Hawaii's 4-4 right now, and should finish bowl eligible, as they'll be favored in four of their final five games. If it's not Hawaii, San Jose State, Fresno State or Nevada would be likely WAC opponents.

But first, Washington State...

Washington State this year:
The Cougars are having one of the worst seasons a team has had in 100-plus years of organized football. Their only win came Sept. 20, 48-9 over 3-4 Division I-AA Portland State. Their losses:

39-13 vs. Oklahoma State, Aug. 30
66-3 vs. Cal, Sept. 6
45-17 at Baylor, Sept. 13
63-14 vs. Oregon, Sept. 27
28-3 at UCLA, Oct. 4
66-13 at Oregon State, Oct. 11
69-0 at USC, Oct. 18

Stanford, the Arizona schools and Washington, arguably the rest of the Pac-10's bottom half, remain on the schedule, so the season-ending statistics probably won't be as ugly as they are now. (Washington State also visits Hawaii in their season-finale Nov. 29.) And the Cougars don't appear to do any worse on the road than they do at home. And, if Washington State does find itself in a close game, maybe it'll be inspired in one of its only shots at a win this season and play better than it would down 69 to USC. But, let's cut the Iraqi Information Minister act -- the Cougars are awful.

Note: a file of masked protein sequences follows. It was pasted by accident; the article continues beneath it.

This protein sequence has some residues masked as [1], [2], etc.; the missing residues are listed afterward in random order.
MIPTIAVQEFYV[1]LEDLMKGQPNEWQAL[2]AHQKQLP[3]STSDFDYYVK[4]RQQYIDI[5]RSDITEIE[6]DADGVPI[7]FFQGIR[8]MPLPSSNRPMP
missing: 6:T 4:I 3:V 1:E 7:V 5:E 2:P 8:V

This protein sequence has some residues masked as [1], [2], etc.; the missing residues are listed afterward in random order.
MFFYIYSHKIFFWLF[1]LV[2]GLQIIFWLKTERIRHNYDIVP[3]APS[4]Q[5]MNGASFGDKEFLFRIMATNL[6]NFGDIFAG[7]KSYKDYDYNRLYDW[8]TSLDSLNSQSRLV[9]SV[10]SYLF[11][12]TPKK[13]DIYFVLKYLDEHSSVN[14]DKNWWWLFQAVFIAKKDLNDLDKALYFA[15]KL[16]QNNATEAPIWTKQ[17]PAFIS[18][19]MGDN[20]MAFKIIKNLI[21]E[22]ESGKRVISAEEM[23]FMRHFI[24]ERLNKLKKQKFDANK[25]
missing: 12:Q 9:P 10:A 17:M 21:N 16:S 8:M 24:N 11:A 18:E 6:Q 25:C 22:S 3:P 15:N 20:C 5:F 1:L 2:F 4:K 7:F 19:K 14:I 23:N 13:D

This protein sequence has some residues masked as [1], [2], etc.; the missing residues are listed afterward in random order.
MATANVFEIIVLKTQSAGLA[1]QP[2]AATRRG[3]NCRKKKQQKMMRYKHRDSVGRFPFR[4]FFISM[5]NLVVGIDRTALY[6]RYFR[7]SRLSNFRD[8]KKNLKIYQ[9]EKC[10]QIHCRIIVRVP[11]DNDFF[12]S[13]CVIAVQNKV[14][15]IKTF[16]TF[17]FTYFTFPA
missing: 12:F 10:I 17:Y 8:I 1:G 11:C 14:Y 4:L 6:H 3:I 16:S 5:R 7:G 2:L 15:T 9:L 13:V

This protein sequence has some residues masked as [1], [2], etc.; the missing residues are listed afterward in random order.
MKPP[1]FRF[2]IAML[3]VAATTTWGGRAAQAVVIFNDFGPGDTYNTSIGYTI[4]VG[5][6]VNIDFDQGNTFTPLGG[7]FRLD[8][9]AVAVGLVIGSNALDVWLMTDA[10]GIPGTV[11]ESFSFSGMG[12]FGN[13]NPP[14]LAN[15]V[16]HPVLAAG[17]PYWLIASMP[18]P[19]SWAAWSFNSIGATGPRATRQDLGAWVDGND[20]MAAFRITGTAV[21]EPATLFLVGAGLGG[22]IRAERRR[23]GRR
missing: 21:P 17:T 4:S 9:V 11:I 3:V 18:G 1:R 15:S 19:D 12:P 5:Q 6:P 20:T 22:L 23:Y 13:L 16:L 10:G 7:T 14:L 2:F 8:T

Key stats:

In Stanford's corner:

- Stanford is losing its average game 27-24, while Washington State loses its average game 54-9.
- Stanford is outgained 384-330 on average, while Washington State is outgained 491-200.
- That edge is starker yet over the last three games, as data from teamrankings.com (good prediction site, and I say that not just because I write there) shows. Stanford's cut its yardage deficit to 379-361, while Washington State's been outgained 501-141. Yardage is the single truest predictor of future performance, and Stanford appears to be trending the right way, while Washington State's numbers suggest the team may be quitting.
- If the worst-case scenario unfolds and this game is close, Stanford's 3-2 in games decided by eight or less, while Washington State has yet to play a close game this season.
- Stanford's 2.4 turnovers per game isn't great, and some of the interceptions have been especially cringe-worthy, but Washington State commits 2.9 turnovers per game.

In Washington State's corner:

Umm, umm...

- Both teams have been called for just under eight penalties per game, but Stanford drew 10 penalties to the Cougs' four in each team's last game.
- Washington State's possessed the ball for 52.5 percent of games, more than Stanford's 46.3 percent. WSU's number is skewed high because opponents score so quickly though. Nonetheless, Stanford's time of possession needs to improve, especially given the Card's ground-oriented attack.